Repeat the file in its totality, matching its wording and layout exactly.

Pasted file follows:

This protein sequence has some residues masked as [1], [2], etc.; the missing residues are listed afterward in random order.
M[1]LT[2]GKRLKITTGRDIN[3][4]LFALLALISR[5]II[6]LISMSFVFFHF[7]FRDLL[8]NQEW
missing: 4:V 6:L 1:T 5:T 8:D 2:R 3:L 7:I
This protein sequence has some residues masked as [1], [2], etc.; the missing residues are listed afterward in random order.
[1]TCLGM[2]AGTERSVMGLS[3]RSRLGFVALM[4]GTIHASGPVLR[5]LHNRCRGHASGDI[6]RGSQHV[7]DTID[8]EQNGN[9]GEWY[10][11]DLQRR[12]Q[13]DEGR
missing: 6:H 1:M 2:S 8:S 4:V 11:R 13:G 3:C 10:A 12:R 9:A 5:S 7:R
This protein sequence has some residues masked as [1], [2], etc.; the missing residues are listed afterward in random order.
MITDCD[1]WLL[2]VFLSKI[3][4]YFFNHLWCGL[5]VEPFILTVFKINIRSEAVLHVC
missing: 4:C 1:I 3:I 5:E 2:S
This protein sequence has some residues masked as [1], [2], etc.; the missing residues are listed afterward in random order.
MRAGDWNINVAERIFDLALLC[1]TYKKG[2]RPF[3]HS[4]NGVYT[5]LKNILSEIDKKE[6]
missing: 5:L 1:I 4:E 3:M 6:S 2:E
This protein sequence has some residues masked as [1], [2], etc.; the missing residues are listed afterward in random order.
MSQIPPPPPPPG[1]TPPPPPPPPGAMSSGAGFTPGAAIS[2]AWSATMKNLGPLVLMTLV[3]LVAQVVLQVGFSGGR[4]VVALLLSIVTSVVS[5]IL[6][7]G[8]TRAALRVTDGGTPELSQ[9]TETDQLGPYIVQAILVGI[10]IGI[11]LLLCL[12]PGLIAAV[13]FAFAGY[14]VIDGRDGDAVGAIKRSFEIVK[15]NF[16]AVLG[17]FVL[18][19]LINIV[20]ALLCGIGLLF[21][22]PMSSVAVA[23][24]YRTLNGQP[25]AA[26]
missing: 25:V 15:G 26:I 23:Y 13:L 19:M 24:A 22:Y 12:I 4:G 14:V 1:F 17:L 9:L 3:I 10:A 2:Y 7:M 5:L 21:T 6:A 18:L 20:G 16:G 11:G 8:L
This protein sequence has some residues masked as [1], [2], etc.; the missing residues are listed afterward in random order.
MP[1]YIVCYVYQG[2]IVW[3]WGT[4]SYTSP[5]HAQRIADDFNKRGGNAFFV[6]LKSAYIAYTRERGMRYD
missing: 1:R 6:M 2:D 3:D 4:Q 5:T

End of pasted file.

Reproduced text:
This protein sequence has some residues masked as [1], [2], etc.; the missing residues are listed afterward in random order.
M[1]LT[2]GKRLKITTGRDIN[3][4]LFALLALISR[5]II[6]LISMSFVFFHF[7]FRDLL[8]NQEW
missing: 4:V 6:L 1:T 5:T 8:D 2:R 3:L 7:I
This protein sequence has some residues masked as [1], [2], etc.; the missing residues are listed afterward in random order.
[1]TCLGM[2]AGTERSVMGLS[3]RSRLGFVALM[4]GTIHASGPVLR[5]LHNRCRGHASGDI[6]RGSQHV[7]DTID[8]EQNGN[9]GEWY[10][11]DLQRR[12]Q[13]DEGR
missing: 6:H 1:M 2:S 8:S 4:V 11:R 13:G 3:C 10:A 12:R 9:A 5:S 7:R
This protein sequence has some residues masked as [1], [2], etc.; the missing residues are listed afterward in random order.
MITDCD[1]WLL[2]VFLSKI[3][4]YFFNHLWCGL[5]VEPFILTVFKINIRSEAVLHVC
missing: 4:C 1:I 3:I 5:E 2:S
This protein sequence has some residues masked as [1], [2], etc.; the missing residues are listed afterward in random order.
MRAGDWNINVAERIFDLALLC[1]TYKKG[2]RPF[3]HS[4]NGVYT[5]LKNILSEIDKKE[6]
missing: 5:L 1:I 4:E 3:M 6:S 2:E
This protein sequence has some residues masked as [1], [2], etc.; the missing residues are listed afterward in random order.
MSQIPPPPPPPG[1]TPPPPPPPPGAMSSGAGFTPGAAIS[2]AWSATMKNLGPLVLMTLV[3]LVAQVVLQVGFSGGR[4]VVALLLSIVTSVVS[5]IL[6][7]G[8]TRAALRVTDGGTPELSQ[9]TETDQLGPYIVQAILVGI[10]IGI[11]LLLCL[12]PGLIAAV[13]FAFAGY[14]VIDGRDGDAVGAIKRSFEIVK[15]NF[16]AVLG[17]FVL[18][19]LINIV[20]ALLCGIGLLF[21][22]PMSSVAVA[23][24]YRTLNGQP[25]AA[26]
missing: 25:V 15:G 26:I 23:Y 13:L 19:M 24:A 22:Y 12:I 4:G 14:V 1:F 17:L 9:L 3:I 10:A 2:Y 7:M 5:L 21:T 6:A 18:L 20:G 16:G 11:G 8:L
This protein sequence has some residues masked as [1], [2], etc.; the missing residues are listed afterward in random order.
MP[1]YIVCYVYQG[2]IVW[3]WGT[4]SYTSP[5]HAQRIADDFNKRGGNAFFV[6]LKSAYIAYTRERGMRYD
missing: 1:R 6:M 2:D 3:D 4:Q 5:T